To write new and original stories and other things, you need to learn to think outside of the box. To be able to find a new take on a familiar topic or throw a twist into a story that no one sees coming is essential to writing things that folks will want to read.
Here’s one method to learn how to think in creative ways.
“Twenty Uses for A…” is a game that can be played solo or in a group.
Look around you and pick out an object. If nothing jumps out at you in your vicinity, you can choose something from memory.
Then, come up with twenty no-traditional uses for it.
For instance, a pair of slippers.
- attach them to findings and use them as oversized earrings;
- stuff them, draw on faces and turn them into stuffed animals;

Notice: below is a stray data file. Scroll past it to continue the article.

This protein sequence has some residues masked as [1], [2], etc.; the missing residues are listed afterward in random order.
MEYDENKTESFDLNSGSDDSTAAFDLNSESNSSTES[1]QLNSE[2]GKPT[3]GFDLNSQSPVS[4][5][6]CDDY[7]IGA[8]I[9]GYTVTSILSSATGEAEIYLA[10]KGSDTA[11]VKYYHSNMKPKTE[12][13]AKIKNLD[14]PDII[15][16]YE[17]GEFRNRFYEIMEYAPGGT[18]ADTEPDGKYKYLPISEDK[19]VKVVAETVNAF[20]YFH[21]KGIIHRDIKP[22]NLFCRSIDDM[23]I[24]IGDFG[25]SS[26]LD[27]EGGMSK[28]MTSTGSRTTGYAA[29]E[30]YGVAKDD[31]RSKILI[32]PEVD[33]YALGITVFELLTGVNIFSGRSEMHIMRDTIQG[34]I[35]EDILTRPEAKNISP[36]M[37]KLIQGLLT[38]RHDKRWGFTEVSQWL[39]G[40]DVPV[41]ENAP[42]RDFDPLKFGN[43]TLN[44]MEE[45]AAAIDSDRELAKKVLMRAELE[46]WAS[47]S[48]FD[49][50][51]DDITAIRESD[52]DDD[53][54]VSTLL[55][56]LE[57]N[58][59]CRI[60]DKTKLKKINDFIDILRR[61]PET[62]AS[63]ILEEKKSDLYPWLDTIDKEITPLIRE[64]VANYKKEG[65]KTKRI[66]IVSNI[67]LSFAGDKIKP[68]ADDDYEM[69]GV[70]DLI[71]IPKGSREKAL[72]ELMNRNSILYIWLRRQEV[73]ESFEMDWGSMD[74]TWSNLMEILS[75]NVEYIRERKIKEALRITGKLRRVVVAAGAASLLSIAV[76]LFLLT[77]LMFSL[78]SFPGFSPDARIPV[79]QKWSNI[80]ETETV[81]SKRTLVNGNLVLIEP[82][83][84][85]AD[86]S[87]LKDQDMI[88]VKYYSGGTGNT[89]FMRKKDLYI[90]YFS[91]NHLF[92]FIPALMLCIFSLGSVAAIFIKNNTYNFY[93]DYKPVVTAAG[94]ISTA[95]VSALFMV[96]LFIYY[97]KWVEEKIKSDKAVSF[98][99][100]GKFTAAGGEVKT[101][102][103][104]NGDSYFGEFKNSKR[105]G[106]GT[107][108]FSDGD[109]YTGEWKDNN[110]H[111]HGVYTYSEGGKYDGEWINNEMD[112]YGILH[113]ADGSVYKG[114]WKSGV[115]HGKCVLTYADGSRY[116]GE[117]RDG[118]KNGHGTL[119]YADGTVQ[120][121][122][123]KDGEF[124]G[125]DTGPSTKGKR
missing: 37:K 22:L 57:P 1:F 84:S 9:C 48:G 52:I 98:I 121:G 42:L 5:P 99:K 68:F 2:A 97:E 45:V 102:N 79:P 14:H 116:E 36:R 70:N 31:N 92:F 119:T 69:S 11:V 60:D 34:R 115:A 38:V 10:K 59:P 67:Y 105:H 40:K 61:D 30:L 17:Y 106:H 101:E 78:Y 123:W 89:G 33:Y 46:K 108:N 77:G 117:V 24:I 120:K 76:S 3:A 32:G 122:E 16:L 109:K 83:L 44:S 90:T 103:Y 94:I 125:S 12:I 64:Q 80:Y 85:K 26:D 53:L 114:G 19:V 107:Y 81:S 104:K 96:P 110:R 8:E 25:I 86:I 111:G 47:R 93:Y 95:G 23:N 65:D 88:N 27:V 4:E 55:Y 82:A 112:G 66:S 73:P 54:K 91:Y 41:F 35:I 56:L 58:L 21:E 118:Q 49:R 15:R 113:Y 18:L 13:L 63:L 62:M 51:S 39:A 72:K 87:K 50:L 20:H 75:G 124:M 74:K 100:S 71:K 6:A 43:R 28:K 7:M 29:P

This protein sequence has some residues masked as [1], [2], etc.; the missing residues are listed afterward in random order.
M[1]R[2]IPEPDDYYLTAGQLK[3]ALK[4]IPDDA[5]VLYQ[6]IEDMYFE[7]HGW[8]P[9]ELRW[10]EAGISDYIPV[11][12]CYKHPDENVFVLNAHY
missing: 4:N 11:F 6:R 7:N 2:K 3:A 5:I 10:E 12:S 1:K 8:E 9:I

- build secret compartments into them and use them to hide government documents;
- put them on your hands, walk around on your hands and tell people your head has slipped;
- use them as molds for cement hedgehogs;
And so forth.
The first couple are relatively easy, but by the time you get to twenty, you’ll be really looking at your item in depth and challenging your concepts about what the item is and what it could be.
And those are great skills when you’re working on a story.
This game’s fun alone, but it’s even more fun in a group where you take turns and see who can get the most outrageous idea
So, this Thanksgiving, after dinner when the family’s all immobile, contemplate a game of “Twenty Uses For A…” and let your mind out of that box.
For more information on Catherine’s books, “Adventures in Palmistry”, “The Practical Empath – Surviving and Thriving as a Psychic Empath”, her urban fantasy “The Lands That Lie Between” and her new book “Manifesting Something Better” all from Foresight Publications, click here